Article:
David Bourget (Western Ontario)
David Chalmers (ANU, NYU)
Rafael De Clercq
Jack Alan Reynolds
Learn more about PhilPapers
Journal of Business Ethics 64 (4):405 - 419 (2006)
This study investigates the impact of fraud/lawsuit revelation on U.S. top executive turnover and compensation. It also examines potential explanatory variables affecting the executive turnover and compensation among U.S. fraud/lawsuit firms. Four important findings are documented. First, there was significantly higher executive turnover among U.S. firms with fraud/lawsuit revelation in the Wall Street Journal than matched firms without such revelation. Second, although on average, U.S. top executives received an increase in cash compensation after fraud/lawsuit revelation, this increase is smaller than that of matched non-fraud/lawsuit firms. Third, fraud/lawsuit firms were more likely to change top executive when chief executive officer (CEO) was not the board chairman and CEO had been on the board for a short time. Fourth, fraud/lawsuit firms were more likely to reduce their executive cash compensation when profitability was low, firms were involved in fraud, the compensation committee size was small, and the board met more often. These findings indicate that although, in general, U.S. fraud/lawsuits firms did not reduce their executive cash compensation, those involved in fraud were more likely to reduce their executive cash compensation than to change their top executives. The finding, that ethical standards is not a significant factor for U.S. executive turnover nor compensation reduction, suggests that ethics appears to play no part in the board’s decisions, and that U.S. firms may have ethical standards in writing but they do not implement nor enforce the standards.
|Keywords||board of directors corporate governance ethical standards executive compensation executive turnover fraud lawsuit|
|Categories||categorize this paper)|
Setup an account with your affiliations in order to access resources via your University's proxy server
Configure custom proxy (use this if your affiliation does not provide a proxy)
|Through your library|
References found in this work BETA
No references found.
Citations of this work BETA
Chunxin Jia, Shujun Ding, Yuanshun Li & Zhenyu Wu (2009). Fraud, Enforcement Action, and the Role of Corporate Governance: Evidence From China. [REVIEW] Journal of Business Ethics 90 (4):561 - 576.
Bahram Soltani (2014). The Anatomy of Corporate Fraud: A Comparative Analysis of High Profile American and European Corporate Scandals. Journal of Business Ethics 120 (2):251-274.
Shujun Ding, Chunxin Jia, Yuanshun Li & Zhenyu Wu (2010). Reactivity and Passivity After Enforcement Actions: Better Late Than Never. [REVIEW] Journal of Business Ethics 95 (2):337 - 359.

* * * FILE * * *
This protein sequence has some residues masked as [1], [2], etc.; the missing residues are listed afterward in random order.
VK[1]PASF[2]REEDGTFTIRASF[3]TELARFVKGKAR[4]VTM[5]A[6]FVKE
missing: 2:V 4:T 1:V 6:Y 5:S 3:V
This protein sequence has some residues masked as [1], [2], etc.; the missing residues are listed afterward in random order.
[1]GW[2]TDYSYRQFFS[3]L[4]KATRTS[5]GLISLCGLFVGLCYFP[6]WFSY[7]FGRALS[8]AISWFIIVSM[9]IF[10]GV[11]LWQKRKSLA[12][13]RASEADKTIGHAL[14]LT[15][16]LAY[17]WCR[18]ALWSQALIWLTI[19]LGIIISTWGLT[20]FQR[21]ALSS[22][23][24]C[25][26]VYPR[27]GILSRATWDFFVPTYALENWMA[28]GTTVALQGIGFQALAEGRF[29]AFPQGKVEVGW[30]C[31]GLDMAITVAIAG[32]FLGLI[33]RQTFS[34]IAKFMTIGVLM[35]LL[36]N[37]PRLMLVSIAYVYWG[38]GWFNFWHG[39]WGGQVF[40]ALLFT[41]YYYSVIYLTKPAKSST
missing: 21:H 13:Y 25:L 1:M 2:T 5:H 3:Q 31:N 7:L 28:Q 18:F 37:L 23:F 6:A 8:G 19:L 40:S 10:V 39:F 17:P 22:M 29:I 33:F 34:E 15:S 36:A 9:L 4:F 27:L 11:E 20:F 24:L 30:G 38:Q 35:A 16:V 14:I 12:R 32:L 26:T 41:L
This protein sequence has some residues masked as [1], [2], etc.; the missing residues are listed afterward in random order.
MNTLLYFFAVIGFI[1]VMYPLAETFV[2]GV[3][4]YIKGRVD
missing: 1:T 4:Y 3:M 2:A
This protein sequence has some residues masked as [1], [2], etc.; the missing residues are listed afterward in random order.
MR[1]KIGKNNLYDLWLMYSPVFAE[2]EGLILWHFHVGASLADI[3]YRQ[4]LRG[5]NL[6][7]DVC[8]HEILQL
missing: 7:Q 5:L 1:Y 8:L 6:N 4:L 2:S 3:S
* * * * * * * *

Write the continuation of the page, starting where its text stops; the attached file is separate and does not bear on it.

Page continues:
Shujun Ding & Zhenyu Wu (forthcoming). Family Ownership and Corporate Misconduct in U.S. Small Firms. Journal of Business Ethics.
Similar books and articles
Kiridaran Kanagaretnam, Gerald J. Lobo & Emad Mohammad (2009). Are Stock Options Grants to Ceos of Stagnant Firms Fair and Justified? Journal of Business Ethics 90 (1):137 - 155.
Lois Schafer Mahoney & Linda Thorn (2006). An Examination of the Structure of Executive Compensation and Corporate Social Responsibility: A Canadian Investigation. [REVIEW] Journal of Business Ethics 69 (2):149 - 162.
Waymond Rodgers & Susana Gago (2003). A Model Capturing Ethics and Executive Compensation. Journal of Business Ethics 48 (2):189-202.
John Dobson (2011). A Moral and Economic Defense of Executive Compensation. Business and Professional Ethics Journal 30 (1-2):59-70.
Ye Cai, Hoje Jo & Carrie Pan (2011). Vice or Virtue? The Impact of Corporate Social Responsibility on Executive Compensation. Journal of Business Ethics 104 (2):159-173.
Bruce Walters, Tim Hardin & James Schick (1995). Top Executive Compensation: Equity or Excess? Implications for Regaining American Competitiveness. [REVIEW] Journal of Business Ethics 14 (3):227 - 234.
Ella Mae Matsumura & Jae Yong Shin (2005). Corporate Governance Reform and CEO Compensation: Intended and Unintended Consequences. [REVIEW] Journal of Business Ethics 62 (2):101 - 113.
James A. Brander (2006). The Effect of Ethical Fund Portfolio Inclusion on Executive Compensation. Journal of Business Ethics 69 (4):317 - 329.
Allan S. Ashley & Simon S. M. Yang (2004). Executive Compensation and Earnings Persistence. Journal of Business Ethics 50 (4):369-382.
Jeffrey Moriarty (2009). How Much Compensation Can CEOs Permissibly Accept? Business Ethics Quarterly 19 (2):235-250.
Added to index2009-01-28
Total downloads15 ( #105,835 of 1,098,129 )
Recent downloads (6 months)7 ( #33,031 of 1,098,129 )
How can I increase my downloads?